Over the last couple of years there have been numerous debates on whether it is a good idea to get rid of password expiration. The arguments against password expiration are usually variations of the below:
- Forcing users to change their passwords on a regular basis leads to widespread use of weak passwords.
- Frequent password changes in many systems lead to password re-use (aka user is using the same password everywhere)
- Putting the burden of security on the user is wrong, technology should do the heavy lifting.
What is interesting about most of the conversations I read, is that they seem to ignore all the other password improvements that the advocates for getting rid of password expiration usually cite – When you get rid of password expiration, you are supposed to also do the following:
A. Improve password length significantly (switch from passwords to pass phrases)
B. Get rid of some password complexity requirements (Special characters are really hard to remember!)
C. Introduce a Password Blacklist (e.g. block the word 'password' or its variations like 'p4ssw0rd')
D. Monitor your user accounts for leaked credentials and force password changes once you detect a leaked credential!
Now, A,B,C are really easy to deliver – You can just install and configure some tech, which will do the job for you. It is pretty much a set and forget kind of thing to implement. However, D is a completely different beast – See the paragraphs below.
The Role of CyberOps Maturity in all of this
OK, we understand now that with the new guidelines we are supposed to not expire passwords periodically anymore but we are supposed to force a password to be changed when it has been leaked/compromised. How would one do that?
In my experience there are three types of sources that can tell you when a password has been leaked/compromised:
- A Leaked Password Database (e.g. https://haveibeenpwned.com , Azure AD Identity Protection, Recorded Future, + other services)
- Your SOC tells you that someone has tried to login from an unusual location and was blocked by MFA
- The User tells you that he has given away his password to a phishing website
Number 1 is pretty straight forward – You feed these services with your user accounts and they alert you about any credentials they see on the dark web, on pastebins or any other nefarious places. However, those services need to be setup with your data and kept up to date with leaving and arriving new users. Therefore you need to drive your CyberOps maturity to a point at which you can rely on a process that keeps those services up2date, so you can be sure that they will alert you about any leaked credentials of yours.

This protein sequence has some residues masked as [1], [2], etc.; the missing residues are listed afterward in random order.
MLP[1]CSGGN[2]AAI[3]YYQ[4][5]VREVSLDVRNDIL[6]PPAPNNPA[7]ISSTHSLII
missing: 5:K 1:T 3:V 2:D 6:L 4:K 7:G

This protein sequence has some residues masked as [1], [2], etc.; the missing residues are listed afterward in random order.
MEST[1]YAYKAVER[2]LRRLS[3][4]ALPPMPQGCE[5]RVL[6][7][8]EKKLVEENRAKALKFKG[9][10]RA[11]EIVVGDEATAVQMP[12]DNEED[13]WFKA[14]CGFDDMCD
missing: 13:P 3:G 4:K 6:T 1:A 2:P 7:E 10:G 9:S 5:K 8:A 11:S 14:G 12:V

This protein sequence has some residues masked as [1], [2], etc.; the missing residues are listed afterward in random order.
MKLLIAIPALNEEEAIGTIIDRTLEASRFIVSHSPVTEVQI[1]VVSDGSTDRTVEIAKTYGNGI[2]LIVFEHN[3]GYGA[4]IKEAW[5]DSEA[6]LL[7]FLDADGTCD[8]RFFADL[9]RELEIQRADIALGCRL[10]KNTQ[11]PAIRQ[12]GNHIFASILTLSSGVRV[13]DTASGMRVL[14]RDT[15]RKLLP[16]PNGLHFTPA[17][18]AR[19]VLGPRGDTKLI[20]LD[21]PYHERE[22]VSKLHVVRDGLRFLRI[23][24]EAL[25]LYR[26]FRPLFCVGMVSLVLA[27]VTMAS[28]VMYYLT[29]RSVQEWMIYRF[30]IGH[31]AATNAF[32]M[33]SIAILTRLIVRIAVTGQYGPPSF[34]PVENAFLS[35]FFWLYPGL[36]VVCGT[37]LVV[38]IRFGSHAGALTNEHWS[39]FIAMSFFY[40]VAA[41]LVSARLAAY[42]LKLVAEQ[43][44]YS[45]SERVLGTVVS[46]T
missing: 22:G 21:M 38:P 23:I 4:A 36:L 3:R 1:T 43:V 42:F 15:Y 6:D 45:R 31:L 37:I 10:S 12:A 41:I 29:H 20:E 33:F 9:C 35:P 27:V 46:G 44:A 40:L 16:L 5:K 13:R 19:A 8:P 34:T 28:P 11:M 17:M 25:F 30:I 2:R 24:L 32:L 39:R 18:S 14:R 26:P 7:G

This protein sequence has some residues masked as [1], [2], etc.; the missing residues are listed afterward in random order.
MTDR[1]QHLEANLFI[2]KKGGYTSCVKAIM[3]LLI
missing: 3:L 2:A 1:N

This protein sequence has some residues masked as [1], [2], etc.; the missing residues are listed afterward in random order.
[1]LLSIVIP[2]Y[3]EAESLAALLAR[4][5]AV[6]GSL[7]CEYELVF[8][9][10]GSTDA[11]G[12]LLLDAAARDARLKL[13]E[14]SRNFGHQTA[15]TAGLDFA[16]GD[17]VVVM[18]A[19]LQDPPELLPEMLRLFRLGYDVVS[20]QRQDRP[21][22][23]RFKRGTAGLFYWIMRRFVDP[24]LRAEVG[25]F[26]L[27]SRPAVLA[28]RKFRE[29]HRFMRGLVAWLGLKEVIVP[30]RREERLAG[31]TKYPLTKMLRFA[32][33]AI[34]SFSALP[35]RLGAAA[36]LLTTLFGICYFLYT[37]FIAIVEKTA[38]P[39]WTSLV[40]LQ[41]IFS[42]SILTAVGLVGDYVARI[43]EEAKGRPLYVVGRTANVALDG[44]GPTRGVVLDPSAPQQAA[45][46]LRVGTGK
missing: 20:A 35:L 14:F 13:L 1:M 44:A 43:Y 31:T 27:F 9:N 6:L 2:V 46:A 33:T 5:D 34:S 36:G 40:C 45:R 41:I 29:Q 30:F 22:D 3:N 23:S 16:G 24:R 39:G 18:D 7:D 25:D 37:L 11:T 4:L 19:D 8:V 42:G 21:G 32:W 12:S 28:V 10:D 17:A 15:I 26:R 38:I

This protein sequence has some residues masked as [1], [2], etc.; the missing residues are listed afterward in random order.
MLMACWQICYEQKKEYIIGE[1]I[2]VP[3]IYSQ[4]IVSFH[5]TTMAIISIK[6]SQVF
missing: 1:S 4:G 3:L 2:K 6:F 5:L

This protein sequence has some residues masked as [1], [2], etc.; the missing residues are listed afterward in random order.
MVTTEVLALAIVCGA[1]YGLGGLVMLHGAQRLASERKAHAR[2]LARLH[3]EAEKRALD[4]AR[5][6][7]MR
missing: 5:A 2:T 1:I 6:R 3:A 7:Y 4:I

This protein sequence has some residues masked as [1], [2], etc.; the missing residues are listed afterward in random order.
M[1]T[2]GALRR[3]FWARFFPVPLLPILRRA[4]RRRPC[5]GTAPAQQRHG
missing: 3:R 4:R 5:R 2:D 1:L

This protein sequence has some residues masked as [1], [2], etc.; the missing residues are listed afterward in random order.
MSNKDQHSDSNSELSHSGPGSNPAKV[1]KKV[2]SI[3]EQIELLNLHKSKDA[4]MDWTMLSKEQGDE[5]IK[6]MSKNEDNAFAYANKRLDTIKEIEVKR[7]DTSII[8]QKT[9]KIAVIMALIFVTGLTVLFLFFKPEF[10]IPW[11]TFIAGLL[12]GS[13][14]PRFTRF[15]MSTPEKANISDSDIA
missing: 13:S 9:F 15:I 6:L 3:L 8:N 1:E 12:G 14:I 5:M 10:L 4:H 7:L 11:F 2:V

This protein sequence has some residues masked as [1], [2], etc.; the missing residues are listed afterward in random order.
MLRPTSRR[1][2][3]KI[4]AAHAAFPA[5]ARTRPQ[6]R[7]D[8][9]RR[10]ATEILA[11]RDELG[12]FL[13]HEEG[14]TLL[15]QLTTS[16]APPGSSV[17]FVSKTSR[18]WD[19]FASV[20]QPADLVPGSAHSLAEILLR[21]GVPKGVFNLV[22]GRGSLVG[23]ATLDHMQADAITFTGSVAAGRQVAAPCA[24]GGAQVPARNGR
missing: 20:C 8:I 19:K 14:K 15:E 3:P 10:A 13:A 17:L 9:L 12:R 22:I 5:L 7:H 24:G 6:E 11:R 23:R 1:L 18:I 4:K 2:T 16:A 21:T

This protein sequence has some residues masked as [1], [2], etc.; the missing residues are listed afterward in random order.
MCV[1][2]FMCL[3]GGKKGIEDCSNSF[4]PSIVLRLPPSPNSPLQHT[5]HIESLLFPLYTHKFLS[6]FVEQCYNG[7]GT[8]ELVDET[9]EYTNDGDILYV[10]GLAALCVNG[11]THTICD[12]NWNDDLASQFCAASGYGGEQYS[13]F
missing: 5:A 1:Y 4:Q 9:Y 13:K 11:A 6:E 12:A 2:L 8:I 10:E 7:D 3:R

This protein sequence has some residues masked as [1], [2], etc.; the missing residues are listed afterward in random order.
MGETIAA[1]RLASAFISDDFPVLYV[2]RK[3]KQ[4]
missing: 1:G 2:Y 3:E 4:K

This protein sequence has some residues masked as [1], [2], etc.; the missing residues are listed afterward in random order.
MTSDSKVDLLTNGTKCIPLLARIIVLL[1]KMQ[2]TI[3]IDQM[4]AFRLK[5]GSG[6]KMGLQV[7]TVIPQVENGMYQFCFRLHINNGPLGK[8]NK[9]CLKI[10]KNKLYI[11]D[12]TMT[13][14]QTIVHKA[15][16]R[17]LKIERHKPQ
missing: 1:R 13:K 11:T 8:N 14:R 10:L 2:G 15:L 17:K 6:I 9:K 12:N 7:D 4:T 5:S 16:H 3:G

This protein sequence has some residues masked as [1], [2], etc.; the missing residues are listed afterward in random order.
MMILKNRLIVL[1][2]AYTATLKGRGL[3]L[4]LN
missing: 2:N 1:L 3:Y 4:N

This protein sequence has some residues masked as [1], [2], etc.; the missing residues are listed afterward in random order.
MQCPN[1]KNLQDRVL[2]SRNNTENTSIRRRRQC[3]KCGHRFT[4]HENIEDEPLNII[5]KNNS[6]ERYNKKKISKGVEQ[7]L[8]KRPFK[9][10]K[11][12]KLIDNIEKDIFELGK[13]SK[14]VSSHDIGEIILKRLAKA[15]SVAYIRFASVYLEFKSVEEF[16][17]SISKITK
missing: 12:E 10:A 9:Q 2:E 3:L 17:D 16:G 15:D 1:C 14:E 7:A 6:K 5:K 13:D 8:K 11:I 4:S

Number 2 is probably the hardest. First, you need a SOC – That is something that not all companies/organizations can afford. For those that don't know: A SOC is basically a team of Cybersecurity Analysts that watch your cybersecurity tools on a 24x7 basis and respond to any detected attack. The expensive part about that is that you need at least 7-8 full-time Cyber Analysts to cover 24x7. Once you have a SOC, you need to give them a tool that is capable of detecting unusual login attempts. Those kind of tools usually use machine learning to create login profiles for all of your users, so they can alert you when Bob suddenly logs in from Nigeria although he usually works out of the US and India.
By now you probably also understood that having MFA in place for all publicly available apps/services is a must – Even with a SOC you cannot really afford a successful login by the adversary. All in all you need a lot of money, time, and effort to put the tech (IdP, SSO, MFA) in place and then you need a lot of money, time, and effort to on-board and run an effective SOC that enables you to properly respond to leaked/compromised credentials every time.
Number 3 is fairly simple in comparison. All you need to do is train your users on the dangers and creativity around phishing in our days. In addition you need to tell your users how to tell the SOC real quick when they suspect that they have just given away their credentials (a shared mailbox or ticket system usually does that trick).
Another thing to consider: Phishing
Another thing I haven't mentioned within the realm of CyberOps maturity yet: Email Defenses against phishing. These days phishing constitutes to about 1% of the email traffic a company/organization receives. If your email defenses let 50% of that phishing volume get through to the user's inbox, your users are pretty much giving away their credentials on a daily basis.
Even a 24x7 SOC goes crazy with that amount of leaked/compromised credentials and will get to its capacity limits. Therefore you need to make sure that your bases (email defenses) are covered appropriately as well.
Icing on the Cake
Another thing a well trained SOC can do besides detecting MFA blocked login attempts, is to investigate every phishing email that is reported by a user or any of the (after-delivery) email security tools. And by that I mean only the phishing emails that actually get through to the users' inboxes. A good SOC should be able to figure out who else within your organization has received a similar phishing email (same subject or same sender or same sender ip etc.) and which of the users have interacted with the phishing website. The results of such investigations lead to 'potentially compromised' credentials. I believe it is good practice to force a password changes on 'potentially compromised' credentials as well.
If your CyberOps is mature enough to execute the above procedures reliably and repeatedly, there are no reasons to keep expiring passwords. You are ready to take this security burden off the shoulders of your users and hand it to the CyberOps team.
If you like what you read and want to chat about it, you can find me at https://ioc.exchange/@seb .
If you don't have a Mastodon account yet, feel free to join https://ioc.exchange .